Looking at an empty stall had never been harder.
It had been days since Reggie loaded up in the trailer and rode off toward his new life before I could bring myself to clean out the tack room of his belongings. Reggie, a seven-year-old Hanoverian gelding I trained for eight months, had found his new partner and I was once again horseless and heartbroken, mourning the loss of my friend but begrudgingly thankful that he had found a great home.
Luckily the barn manager was sympathetic, but with two new boarders coming in and my horse long gone, I knew I couldn’t put off collecting my tack and Reggie’s remaining items any longer. So when I returned to Holly’s barn, days after Reggie’s safe arrival at his new home, all the same feelings came rushing back to me.
I went through his stall, fingers rubbing over the rough rivets he made on the door when he kicked in the morning during feeding time. The water-stained boards were still there, tainted from the time he had disarmed his automatic water feeder and flooded his stall – and half the barn – in the middle of the night. The holes where cross ties were once screwed in were still there in the barn aisle, which were violently yanked from their position when Reggie went through his “can’t stand for anything but carrots” phase and would rip through them and tear down the center aisle of the barn.
Heck, even the mangled fence he had unsuccessfully tried to jump over during a midnight escape was still there, pressed up against the back of the barn with a thick layer of dust accumulating on top.
The little trouble maker had come so far in the eight months he spent with me. But his mishaps along the way had certainly left their mark on his temporary home.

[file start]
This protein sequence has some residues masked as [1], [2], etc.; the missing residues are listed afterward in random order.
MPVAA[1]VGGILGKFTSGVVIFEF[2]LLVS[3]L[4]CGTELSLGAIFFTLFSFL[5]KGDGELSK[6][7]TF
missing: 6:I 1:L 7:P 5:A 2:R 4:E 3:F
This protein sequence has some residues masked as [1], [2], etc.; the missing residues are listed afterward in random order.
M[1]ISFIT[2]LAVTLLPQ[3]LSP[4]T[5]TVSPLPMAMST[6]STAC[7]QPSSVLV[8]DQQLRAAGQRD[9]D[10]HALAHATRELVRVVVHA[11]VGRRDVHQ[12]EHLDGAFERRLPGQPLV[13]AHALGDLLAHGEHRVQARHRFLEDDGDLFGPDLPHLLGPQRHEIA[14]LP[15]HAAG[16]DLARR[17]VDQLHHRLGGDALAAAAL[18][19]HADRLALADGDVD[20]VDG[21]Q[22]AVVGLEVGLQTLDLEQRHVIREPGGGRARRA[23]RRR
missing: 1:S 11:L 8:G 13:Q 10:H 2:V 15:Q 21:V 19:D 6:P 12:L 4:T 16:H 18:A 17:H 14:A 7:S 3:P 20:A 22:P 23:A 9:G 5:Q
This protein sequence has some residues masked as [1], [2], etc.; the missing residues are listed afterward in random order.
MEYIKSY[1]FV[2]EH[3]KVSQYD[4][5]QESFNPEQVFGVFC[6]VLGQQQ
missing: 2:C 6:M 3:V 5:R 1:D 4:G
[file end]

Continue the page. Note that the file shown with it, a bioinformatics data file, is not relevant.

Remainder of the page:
I spent a few weeks at home without horses, cleaning tack and putting my tack trunk into storage. Holly invited me out to ride her horses, a barn full of friendly furry faces that had once been Reggie’s pasture mates. It was hard at first, finding the will to ride something other than Reggie, but eventually I guess it began to feel normal.
I met a woman through a friend of a friend who needed some help keeping her four-year-old thoroughbred mare exercised while she was busy studying for medical school. Sassy, an adorable, big-bodied flaxen chestnut mare easily melted my heart. She lived up to her name too, and was feisty but level-headed and all business when it came to under saddle work.
She was quite green, and had only been under saddle for less than a year. Our first ride was short, but the start of something new. My mind was a whirl with the opportunities to enhance her education and bring her along as a hunter.
It didn’t take long for me to find a connection to Sassy. She was an affectionate young mare with so much personality. There was so much to teach her and it was rewarding to work with a horse that is such a quick learner and is so willing to please. I still think about Reggie often, and try not to compare Sassy to him, even though it’s hard sometimes. It’s nice to have another horse to give all of my love to, but I do still think of that gelding, and what he’s doing at his new farm. Whether or not his new rider has perfected his lead changes, or if he still rears on the lunge line. I can see him in his stall after dinner, wind sucking the night away, already day dreaming of his next meal.
Here’s a short video of Sassy and I working on the flat, several weeks into working together.
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